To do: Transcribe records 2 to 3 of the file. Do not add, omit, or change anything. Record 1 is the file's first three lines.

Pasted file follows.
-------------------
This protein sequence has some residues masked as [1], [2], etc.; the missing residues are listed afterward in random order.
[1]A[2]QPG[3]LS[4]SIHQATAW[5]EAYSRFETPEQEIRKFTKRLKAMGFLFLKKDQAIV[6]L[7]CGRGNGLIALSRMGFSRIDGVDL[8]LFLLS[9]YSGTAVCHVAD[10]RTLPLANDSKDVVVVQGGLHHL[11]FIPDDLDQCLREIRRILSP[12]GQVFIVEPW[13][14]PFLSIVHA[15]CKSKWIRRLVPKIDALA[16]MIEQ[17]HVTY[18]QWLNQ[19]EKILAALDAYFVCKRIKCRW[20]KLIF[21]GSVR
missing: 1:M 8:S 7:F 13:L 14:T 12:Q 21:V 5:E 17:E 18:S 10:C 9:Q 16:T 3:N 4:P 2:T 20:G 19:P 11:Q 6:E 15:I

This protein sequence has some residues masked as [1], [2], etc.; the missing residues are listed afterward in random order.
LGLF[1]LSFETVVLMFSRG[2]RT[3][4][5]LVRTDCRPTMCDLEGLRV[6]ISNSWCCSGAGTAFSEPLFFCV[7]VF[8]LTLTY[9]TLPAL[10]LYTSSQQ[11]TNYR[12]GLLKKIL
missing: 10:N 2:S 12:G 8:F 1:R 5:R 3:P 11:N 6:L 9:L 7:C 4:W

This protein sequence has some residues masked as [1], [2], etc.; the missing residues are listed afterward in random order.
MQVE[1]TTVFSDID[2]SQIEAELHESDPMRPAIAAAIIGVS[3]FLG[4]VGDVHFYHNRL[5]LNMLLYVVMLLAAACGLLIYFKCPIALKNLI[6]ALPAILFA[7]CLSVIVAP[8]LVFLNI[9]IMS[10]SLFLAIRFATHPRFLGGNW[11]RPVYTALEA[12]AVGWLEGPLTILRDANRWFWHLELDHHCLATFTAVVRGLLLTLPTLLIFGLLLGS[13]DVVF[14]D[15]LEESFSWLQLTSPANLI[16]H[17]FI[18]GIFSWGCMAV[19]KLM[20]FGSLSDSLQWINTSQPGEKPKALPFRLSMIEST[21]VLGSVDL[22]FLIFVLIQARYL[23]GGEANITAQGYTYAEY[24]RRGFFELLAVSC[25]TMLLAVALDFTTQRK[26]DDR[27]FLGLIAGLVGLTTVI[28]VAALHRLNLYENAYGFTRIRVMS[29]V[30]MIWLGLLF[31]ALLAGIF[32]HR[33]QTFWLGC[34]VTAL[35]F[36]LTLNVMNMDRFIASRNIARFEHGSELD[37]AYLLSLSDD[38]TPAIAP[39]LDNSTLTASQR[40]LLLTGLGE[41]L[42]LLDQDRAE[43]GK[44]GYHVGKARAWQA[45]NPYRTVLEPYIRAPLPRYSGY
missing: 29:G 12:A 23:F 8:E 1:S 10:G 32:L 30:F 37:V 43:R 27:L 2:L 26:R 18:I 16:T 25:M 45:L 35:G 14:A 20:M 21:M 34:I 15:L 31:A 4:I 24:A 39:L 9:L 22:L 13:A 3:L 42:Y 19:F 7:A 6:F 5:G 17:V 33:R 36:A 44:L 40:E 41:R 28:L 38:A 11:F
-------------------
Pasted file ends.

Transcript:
This protein sequence has some residues masked as [1], [2], etc.; the missing residues are listed afterward in random order.
LGLF[1]LSFETVVLMFSRG[2]RT[3][4][5]LVRTDCRPTMCDLEGLRV[6]ISNSWCCSGAGTAFSEPLFFCV[7]VF[8]LTLTY[9]TLPAL[10]LYTSSQQ[11]TNYR[12]GLLKKIL
missing: 10:N 2:S 12:G 8:F 1:R 5:R 3:P 11:N 6:L 9:L 7:C 4:W

This protein sequence has some residues masked as [1], [2], etc.; the missing residues are listed afterward in random order.
MQVE[1]TTVFSDID[2]SQIEAELHESDPMRPAIAAAIIGVS[3]FLG[4]VGDVHFYHNRL[5]LNMLLYVVMLLAAACGLLIYFKCPIALKNLI[6]ALPAILFA[7]CLSVIVAP[8]LVFLNI[9]IMS[10]SLFLAIRFATHPRFLGGNW[11]RPVYTALEA[12]AVGWLEGPLTILRDANRWFWHLELDHHCLATFTAVVRGLLLTLPTLLIFGLLLGS[13]DVVF[14]D[15]LEESFSWLQLTSPANLI[16]H[17]FI[18]GIFSWGCMAV[19]KLM[20]FGSLSDSLQWINTSQPGEKPKALPFRLSMIEST[21]VLGSVDL[22]FLIFVLIQARYL[23]GGEANITAQGYTYAEY[24]RRGFFELLAVSC[25]TMLLAVALDFTTQRK[26]DDR[27]FLGLIAGLVGLTTVI[28]VAALHRLNLYENAYGFTRIRVMS[29]V[30]MIWLGLLF[31]ALLAGIF[32]HR[33]QTFWLGC[34]VTAL[35]F[36]LTLNVMNMDRFIASRNIARFEHGSELD[37]AYLLSLSDD[38]TPAIAP[39]LDNSTLTASQR[40]LLLTGLGE[41]L[42]LLDQDRAE[43]GK[44]GYHVGKARAWQA[45]NPYRTVLEPYIRAPLPRYSGY
missing: 29:G 12:A 23:F 8:E 1:S 10:G 32:L 30:F 37:V 43:R 27:L 2:L 26:R 18:I 16:T 25:M 45:L 35:G 14:A 20:M 21:M 34:I 15:L 31:A 4:I 24:A 39:L 9:L 22:L 13:A 3:L 42:Y 19:F 7:A 6:F 5:G 17:V 33:R 36:A 44:L 40:E 41:R 28:L 38:A 11:F